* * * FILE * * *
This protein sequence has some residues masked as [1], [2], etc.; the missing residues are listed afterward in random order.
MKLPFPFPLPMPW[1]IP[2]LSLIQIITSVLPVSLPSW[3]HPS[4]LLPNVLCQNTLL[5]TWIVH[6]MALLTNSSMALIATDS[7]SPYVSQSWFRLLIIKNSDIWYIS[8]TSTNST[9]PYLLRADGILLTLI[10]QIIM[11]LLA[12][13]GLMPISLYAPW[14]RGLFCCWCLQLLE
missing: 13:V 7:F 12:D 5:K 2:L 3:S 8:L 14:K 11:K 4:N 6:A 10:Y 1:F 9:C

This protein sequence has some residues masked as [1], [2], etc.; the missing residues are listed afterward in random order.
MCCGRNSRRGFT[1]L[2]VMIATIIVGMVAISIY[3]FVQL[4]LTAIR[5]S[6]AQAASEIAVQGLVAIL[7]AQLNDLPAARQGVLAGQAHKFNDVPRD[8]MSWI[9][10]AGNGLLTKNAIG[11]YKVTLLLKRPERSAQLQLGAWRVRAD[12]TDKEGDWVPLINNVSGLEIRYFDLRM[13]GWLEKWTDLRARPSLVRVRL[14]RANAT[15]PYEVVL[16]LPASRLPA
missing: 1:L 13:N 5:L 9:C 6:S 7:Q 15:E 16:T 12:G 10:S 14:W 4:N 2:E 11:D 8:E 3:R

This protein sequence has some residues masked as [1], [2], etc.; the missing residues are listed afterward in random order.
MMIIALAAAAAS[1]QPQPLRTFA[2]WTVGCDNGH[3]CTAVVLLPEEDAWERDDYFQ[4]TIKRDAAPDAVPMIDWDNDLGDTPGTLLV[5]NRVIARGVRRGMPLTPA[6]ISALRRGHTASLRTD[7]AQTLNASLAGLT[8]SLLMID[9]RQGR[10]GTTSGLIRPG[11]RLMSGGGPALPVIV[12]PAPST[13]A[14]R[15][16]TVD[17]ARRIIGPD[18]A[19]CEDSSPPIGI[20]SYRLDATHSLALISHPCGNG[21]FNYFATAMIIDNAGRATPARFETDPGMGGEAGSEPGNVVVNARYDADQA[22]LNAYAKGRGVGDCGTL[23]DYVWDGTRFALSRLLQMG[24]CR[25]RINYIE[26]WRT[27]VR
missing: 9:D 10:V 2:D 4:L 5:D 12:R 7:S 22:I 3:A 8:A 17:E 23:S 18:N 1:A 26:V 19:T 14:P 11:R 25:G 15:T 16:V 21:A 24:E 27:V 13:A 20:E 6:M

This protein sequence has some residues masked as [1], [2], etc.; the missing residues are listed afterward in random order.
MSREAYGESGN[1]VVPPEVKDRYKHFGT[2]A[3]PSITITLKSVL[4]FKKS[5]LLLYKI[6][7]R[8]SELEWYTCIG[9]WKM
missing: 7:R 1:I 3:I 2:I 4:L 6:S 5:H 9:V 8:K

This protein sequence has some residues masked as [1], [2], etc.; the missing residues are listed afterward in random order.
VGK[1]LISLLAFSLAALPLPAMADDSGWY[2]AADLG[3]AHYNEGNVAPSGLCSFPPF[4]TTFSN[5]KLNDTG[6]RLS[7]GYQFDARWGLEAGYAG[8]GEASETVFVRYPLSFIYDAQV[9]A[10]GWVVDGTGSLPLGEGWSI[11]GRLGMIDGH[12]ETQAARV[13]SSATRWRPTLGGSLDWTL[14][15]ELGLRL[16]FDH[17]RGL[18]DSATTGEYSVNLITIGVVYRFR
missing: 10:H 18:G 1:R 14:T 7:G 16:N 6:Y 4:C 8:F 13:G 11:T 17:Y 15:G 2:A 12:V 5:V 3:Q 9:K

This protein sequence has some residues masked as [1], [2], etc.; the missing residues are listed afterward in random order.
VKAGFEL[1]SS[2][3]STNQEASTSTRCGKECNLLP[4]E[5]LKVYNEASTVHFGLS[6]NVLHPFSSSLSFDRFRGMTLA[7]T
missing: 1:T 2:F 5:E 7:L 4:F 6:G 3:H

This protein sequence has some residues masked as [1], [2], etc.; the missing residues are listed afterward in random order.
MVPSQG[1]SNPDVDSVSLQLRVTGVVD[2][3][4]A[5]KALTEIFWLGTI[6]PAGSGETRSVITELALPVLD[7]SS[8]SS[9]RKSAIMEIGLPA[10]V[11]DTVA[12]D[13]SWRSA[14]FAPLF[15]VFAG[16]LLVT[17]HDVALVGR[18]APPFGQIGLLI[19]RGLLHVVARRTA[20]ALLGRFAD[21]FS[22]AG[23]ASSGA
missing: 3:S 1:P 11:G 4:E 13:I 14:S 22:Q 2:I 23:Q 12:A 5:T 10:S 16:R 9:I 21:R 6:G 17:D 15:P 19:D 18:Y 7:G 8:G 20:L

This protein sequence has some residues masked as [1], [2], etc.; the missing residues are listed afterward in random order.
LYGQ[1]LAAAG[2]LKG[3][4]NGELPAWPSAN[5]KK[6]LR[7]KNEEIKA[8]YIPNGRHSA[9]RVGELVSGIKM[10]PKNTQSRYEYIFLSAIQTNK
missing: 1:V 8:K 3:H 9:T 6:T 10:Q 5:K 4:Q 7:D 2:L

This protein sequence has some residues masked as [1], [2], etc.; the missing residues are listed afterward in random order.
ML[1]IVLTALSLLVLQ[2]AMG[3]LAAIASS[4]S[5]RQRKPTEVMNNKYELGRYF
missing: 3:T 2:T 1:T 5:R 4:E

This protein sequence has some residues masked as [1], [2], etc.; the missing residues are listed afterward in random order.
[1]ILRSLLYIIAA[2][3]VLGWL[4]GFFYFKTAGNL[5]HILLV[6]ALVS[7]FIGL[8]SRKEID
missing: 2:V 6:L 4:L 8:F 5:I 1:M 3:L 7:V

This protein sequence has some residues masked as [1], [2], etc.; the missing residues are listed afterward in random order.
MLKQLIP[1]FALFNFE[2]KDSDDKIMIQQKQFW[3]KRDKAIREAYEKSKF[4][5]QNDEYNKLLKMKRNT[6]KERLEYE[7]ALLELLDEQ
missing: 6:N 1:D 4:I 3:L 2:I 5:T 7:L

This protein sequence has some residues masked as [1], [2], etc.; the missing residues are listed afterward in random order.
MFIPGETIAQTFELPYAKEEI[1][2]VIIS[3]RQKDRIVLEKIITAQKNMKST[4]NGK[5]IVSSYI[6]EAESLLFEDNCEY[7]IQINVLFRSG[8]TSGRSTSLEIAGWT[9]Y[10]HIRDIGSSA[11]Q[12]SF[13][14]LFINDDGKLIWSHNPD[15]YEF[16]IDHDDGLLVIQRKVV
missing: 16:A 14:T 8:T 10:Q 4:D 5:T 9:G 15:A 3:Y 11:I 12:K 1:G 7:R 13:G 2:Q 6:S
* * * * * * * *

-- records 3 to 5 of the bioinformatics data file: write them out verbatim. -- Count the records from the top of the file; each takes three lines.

This protein sequence has some residues masked as [1], [2], etc.; the missing residues are listed afterward in random order.
MMIIALAAAAAS[1]QPQPLRTFA[2]WTVGCDNGH[3]CTAVVLLPEEDAWERDDYFQ[4]TIKRDAAPDAVPMIDWDNDLGDTPGTLLV[5]NRVIARGVRRGMPLTPA[6]ISALRRGHTASLRTD[7]AQTLNASLAGLT[8]SLLMID[9]RQGR[10]GTTSGLIRPG[11]RLMSGGGPALPVIV[12]PAPST[13]A[14]R[15][16]TVD[17]ARRIIGPD[18]A[19]CEDSSPPIGI[20]SYRLDATHSLALISHPCGNG[21]FNYFATAMIIDNAGRATPARFETDPGMGGEAGSEPGNVVVNARYDADQA[22]LNAYAKGRGVGDCGTL[23]DYVWDGTRFALSRLLQMG[24]CR[25]RINYIE[26]WRT[27]VR
missing: 9:D 10:V 2:D 4:L 5:D 12:R 7:S 22:I 3:A 8:A 17:E 23:S 18:N 1:A 26:V 19:T 14:P 11:R 25:G 15:T 16:V 21:A 24:E 27:V 13:A 20:E 6:M

This protein sequence has some residues masked as [1], [2], etc.; the missing residues are listed afterward in random order.
MSREAYGESGN[1]VVPPEVKDRYKHFGT[2]A[3]PSITITLKSVL[4]FKKS[5]LLLYKI[6][7]R[8]SELEWYTCIG[9]WKM
missing: 7:R 1:I 3:I 2:I 4:L 6:S 5:H 9:V 8:K

This protein sequence has some residues masked as [1], [2], etc.; the missing residues are listed afterward in random order.
VGK[1]LISLLAFSLAALPLPAMADDSGWY[2]AADLG[3]AHYNEGNVAPSGLCSFPPF[4]TTFSN[5]KLNDTG[6]RLS[7]GYQFDARWGLEAGYAG[8]GEASETVFVRYPLSFIYDAQV[9]A[10]GWVVDGTGSLPLGEGWSI[11]GRLGMIDGH[12]ETQAARV[13]SSATRWRPTLGGSLDWTL[14][15]ELGLRL[16]FDH[17]RGL[18]DSATTGEYSVNLITIGVVYRFR
missing: 10:H 18:G 1:R 14:T 7:G 16:N 6:Y 4:C 8:F 13:G 11:T 17:Y 15:G 2:A 12:V 5:V 3:Q 9:K